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Report (OEI-06-09-00092)

Few Adverse Events in Hospitals Were Reported to State Adverse Event Reporting Systems

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Previous OIG work found that an estimated 27 percent of Medicare beneficiaries hospitalized in October 2008 experienced harm from medical care, either serious adverse events (defined as events resulting in prolonged hospitalization, permanent disability, life-sustaining intervention, or death) or temporary harm events (defined as events requiring intervention but not resulting in lasting harm). To determine this rate of adverse and temporary harm events (referred to collectively as events), we examined medical records for a nationally representative sample of 780 hospitalized Medicare beneficiaries in October 2008. Prior OIG work also found that in 2008, about half of States operated adverse event reporting systems to monitor the occurrence of events in hospitals. Typically, these States required hospitals to report only specific types of events and analyzed the events in aggregate. This memorandum extends our prior work by providing national estimates for the extent to which events experienced by Medicare beneficiaries occurred in States that operated adverse event reporting systems, whether States required reporting of the identified events, and whether the hospitals reported the events to the State systems.


We reviewed State policies to determine which events identified in our previous study were ones that States required hospitals to report. We then collected any reports about these events that hospitals sent to States. Based on the national random sample of hospitalized Medicare beneficiaries, we projected rates for the following: events experienced by Medicare beneficiaries that occurred in States that operated adverse event reporting systems in 2008 and events that these States required hospitals to report to the State systems. We also determined which events hospitals reported to these State systems.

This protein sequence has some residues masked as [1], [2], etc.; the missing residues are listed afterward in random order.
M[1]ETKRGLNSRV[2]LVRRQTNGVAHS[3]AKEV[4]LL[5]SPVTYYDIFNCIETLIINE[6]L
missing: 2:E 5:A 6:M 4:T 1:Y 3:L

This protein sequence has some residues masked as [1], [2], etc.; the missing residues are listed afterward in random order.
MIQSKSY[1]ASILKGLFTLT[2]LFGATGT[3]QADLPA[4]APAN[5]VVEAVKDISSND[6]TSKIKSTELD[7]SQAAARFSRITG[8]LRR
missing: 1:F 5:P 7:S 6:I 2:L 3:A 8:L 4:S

We found that an estimated 60 percent of adverse and temporary harm events nationally occurred at hospitals in States with reporting systems, yet only an estimated 12 percent of events nationally met State requirements for reporting. We also found that hospitals reported only 1 percent of events. Most of the events that States required to be reported but that hospitals did not report were not identified by internal hospital incident reporting systems. This suggests that low reporting to State systems is more likely the result of hospital failure to identify events than of hospitals' neglecting to report known events.


This memorandum report does not contain recommendations. However, we emphasize that CMS, States, and other stakeholders should be aware of this low rate of reporting to State systems as they consider strategies to reduce adverse events in hospitals.

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